The Stand's Fringe Comedy Academy
I’m at The Stand on a Saturday afternoon in June. The doors are shut and the only people inside are The Stand’s gaffer, Tommy Sheppard, regular MC Susan Morrison, and twelve young, aspiring comedians who have been invited to participate in a ten-week standup comedy course, culminating in a special showcase during the Fringe.
I ask them how they’re feeling. “Scared shitless,” they reply in unison.
The twelve nervous students have varying degrees of experience. Most of them are regulars on the open spot circuit, doing unpaid gigs in the hope of sharpening their act and getting noticed by a promoter. Lindsay Duncan is the most experienced of the group, with twelve years working in theatre and sketch groups. “I’m hoping to improve my confidence,” she explains when I ask why she’s doing this. “I’ve been performing scripted material for a long time and this is a chance to get creative and try something new, maybe rediscover some of the passion that lead us all into comedy.”
At the other end of the scale is Liam Tait, whose first ever comedy performance is today in front of his classmates. “There are a lot of things I want to say,” he tells me, “things that I think could be really funny, but I just don’t know how to say them. For me this is an opportunity to be around funny people and really think about that craft.”
After some icebreaking exercises, the course begins with a talk from Sheppard on his ideas of how comedy works. The most interesting thing about this is what he doesn’t say: he’s a promoter who makes his living from his comedy clubs, yet he doesn’t once mention money, or demographics, or how to appeal to any audience, or how to keep punters drinking at his bar. His lecture is a purist look at the most important thing in comedy: making people laugh.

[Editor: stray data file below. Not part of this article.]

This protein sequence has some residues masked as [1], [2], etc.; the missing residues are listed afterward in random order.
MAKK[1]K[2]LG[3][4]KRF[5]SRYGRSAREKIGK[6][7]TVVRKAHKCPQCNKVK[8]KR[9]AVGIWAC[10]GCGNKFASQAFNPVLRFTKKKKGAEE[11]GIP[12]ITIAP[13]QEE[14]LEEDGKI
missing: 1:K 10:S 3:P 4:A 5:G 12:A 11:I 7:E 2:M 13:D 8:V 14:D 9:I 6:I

I ask Sheppard what The Stand hope to gain from this course. “We’re hoping to find somebody great,” he says. "Throughout the year, we try to recruit talent through Red Raw [The Stand’s regular open spot night]. We have 30 beginners’ spots every week, with a six month waiting list. Everyone has to start somewhere and we’re trying to give them that opportunity.
“This course will teach them what to do with what they have, and to learn from the other people in the group as well. As this goes on they’ll become each other’s critics and that makes for a very intensive course over the next ten weeks.”
And the intensity begins in earnest shortly afterwards, with all twelve asked to perform two minutes of material in front of their peers. It’s an experience they all find excruciating, but everyone agrees that the workshop element of the course is rewarding. “Some of us are in the comedy society at Edinburgh University,” says Rory Telfer, “and you notice up there that the sketch groups are all great at supporting each other but the comedians just have to figure it out by themselves.”
“It’s really great that everyone’s at such a high standard,” says Struan Logan, “because it means we can make something great at the Fringe.” His fellow student Jamie Griffin agrees but admits, “it’s like any open spot gig, you’re still thinking, ‘damn, I’m competing with these people and they’re really funny.’ It’s a daunting task, but it could lead to something fantastic.”